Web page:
It is because hiatus hernia is not the cause of GERD. If it was, we wouldn't be here, together in our misery.
Anyone who says HH causes GERD doesn't know much about
this condition or at best looks at it in a very simplistic and inaccurate way.
Unfortunately, science still hasn't found the exact mechanism(s) that are causing the LES (Lower Esophageal Sphincter) to stop working properly. We just lack the technology that is sophisticated enough to measure many things on a small scale in our bodies over longer periods of time.
Hiatus Hernia can make the condition worse in some cases, but it's not the cause. If it was, then we would just be fixing hernias by stitching diaphragms and be OK after that, and there would be no need for doing wraps with Nissen Fundoplication and other messy workarounds.
Case in point: I fixed my hernia + done partial Nissen Fundoplication. I now have much worse reflux and symptoms than I ever had before the surgery (the worst mistake in my life, but I had to try) even though my hernia is now fixed. I really hoped it was hernia - nope.
My philosophical answer: We want a simple answer, that we could easily point at. But that doesn't seem to be case here. There might be several causes, or worse - there might be several different causes of which each consists of many different factors. Just look how many different variations of symptoms and responses to treatments there are among us with some form of reflux disease.
Some of my theories:
- It's of neurological origin, some kind of dysfunction of an autonomous nervous system.
- There is a possible autoimmune component where esophagus reacts stronger to reflux than it's the case with normal people, causing quicker and stronger inflammation. Or there is no damage at all but high perception of burning/pain.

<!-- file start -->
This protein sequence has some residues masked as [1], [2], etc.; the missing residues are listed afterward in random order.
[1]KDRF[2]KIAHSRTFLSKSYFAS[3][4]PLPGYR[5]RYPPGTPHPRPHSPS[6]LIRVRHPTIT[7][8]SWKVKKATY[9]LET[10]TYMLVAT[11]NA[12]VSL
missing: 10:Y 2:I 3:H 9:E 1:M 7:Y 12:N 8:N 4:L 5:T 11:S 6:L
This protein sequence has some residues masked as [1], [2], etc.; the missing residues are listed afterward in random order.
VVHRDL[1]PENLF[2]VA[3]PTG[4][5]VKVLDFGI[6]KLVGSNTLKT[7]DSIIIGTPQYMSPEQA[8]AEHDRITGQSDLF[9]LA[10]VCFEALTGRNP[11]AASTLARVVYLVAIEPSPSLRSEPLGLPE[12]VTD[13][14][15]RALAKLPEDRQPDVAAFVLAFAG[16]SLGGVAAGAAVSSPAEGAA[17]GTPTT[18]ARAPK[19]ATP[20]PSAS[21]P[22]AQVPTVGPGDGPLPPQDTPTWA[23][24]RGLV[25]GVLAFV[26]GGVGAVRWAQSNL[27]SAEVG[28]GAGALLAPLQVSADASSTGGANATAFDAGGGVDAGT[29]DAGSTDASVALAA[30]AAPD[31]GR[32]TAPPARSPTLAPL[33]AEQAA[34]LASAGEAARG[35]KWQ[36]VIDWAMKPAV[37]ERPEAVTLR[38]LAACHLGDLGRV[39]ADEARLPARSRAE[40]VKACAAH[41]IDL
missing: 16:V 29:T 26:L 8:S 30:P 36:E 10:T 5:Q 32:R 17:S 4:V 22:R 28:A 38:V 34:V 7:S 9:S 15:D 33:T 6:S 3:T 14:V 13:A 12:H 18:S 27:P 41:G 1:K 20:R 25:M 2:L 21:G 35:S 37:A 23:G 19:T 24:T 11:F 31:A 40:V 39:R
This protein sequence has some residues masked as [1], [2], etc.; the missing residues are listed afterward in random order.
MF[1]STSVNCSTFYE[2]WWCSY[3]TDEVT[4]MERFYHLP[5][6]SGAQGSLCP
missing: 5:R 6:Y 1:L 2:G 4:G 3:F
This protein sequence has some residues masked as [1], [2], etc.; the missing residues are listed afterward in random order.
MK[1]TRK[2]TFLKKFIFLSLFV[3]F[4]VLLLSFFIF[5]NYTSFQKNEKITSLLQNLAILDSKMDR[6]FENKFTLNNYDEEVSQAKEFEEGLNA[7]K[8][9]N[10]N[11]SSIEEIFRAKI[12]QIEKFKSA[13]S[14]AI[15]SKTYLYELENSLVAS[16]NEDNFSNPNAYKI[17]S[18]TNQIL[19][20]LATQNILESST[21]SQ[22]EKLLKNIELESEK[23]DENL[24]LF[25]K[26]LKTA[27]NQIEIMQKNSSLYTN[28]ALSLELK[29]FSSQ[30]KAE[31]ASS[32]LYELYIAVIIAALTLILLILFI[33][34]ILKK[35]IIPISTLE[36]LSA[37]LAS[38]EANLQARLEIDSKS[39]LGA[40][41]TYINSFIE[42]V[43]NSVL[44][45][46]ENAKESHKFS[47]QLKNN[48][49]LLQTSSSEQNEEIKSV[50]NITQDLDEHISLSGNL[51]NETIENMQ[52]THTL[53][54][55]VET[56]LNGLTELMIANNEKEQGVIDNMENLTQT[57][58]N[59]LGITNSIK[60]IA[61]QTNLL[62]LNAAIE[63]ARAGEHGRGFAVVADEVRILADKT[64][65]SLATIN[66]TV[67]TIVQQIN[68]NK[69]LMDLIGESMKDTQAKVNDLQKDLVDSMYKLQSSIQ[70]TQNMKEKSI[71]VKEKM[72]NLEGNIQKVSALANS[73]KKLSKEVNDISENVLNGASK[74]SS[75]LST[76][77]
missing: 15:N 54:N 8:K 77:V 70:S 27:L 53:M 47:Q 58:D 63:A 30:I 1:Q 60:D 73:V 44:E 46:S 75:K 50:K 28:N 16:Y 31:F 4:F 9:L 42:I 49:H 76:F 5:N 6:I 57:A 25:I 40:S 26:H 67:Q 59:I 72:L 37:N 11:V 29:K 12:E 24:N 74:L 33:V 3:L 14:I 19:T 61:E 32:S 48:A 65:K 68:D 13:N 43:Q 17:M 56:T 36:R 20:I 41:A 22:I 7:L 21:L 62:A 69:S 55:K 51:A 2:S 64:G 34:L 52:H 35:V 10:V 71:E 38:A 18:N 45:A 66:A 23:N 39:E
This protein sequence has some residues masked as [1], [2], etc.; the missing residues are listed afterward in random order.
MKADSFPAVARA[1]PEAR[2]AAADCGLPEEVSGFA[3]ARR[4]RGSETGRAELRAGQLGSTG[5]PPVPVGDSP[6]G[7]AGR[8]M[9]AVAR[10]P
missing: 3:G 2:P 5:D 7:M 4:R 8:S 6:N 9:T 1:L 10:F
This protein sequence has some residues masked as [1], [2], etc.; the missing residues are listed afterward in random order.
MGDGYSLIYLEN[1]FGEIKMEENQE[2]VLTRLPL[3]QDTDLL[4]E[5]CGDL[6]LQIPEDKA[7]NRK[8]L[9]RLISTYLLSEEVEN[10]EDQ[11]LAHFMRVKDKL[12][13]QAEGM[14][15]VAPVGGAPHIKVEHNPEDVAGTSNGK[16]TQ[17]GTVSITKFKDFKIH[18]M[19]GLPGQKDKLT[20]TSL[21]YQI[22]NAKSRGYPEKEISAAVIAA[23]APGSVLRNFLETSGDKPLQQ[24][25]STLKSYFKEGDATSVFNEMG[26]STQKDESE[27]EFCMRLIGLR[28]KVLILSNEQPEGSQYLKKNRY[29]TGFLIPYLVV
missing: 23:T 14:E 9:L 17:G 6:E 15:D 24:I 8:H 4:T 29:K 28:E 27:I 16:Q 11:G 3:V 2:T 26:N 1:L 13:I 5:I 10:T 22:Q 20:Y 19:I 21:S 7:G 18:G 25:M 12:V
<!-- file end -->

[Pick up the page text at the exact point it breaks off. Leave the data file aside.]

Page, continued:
- Than there is the microbiome, about
which the research field is exploding in the past years - which may explain why some people get worse symptoms on PPI which are proven to be messing with the diversity of our gut population.
All the treatments available today deal with symptoms and not the cause - why? Because we don't have a clue what the cause is. Or if there are several different causes. And we don't have a clue how to fix LES directly - or to identify and treat the nerves or neuro-chemical network that controls the digestive system (including esophagus) that controls LES functioning.
There are people with hernia that don't have GERD, and there are people who have GERD but they don't have hernia. We don't really know what percentage of people in the world have hiatus hernia, because they are mostly asymptomatic, and people don't usually do upper endoscopy unless they have bad symptoms. And even when they do, smaller ones are not always caught.
However, it seems like most people with GERD have hernia too. But correlation is not the same as causation. It certainly can be a piece of the puzzle that will, hopefully, one day be solved.
I hope sooner, because this is a living hell.
In short, you haven't gotten it wrong, just nobody knows it yet.
That, of course, shouldn't keep us from searching for what works for us and keep fighting for improving our symptoms and daily wellbeing. Even a little improvement means the world with these kind of chronic conditions.
Hope this helped a little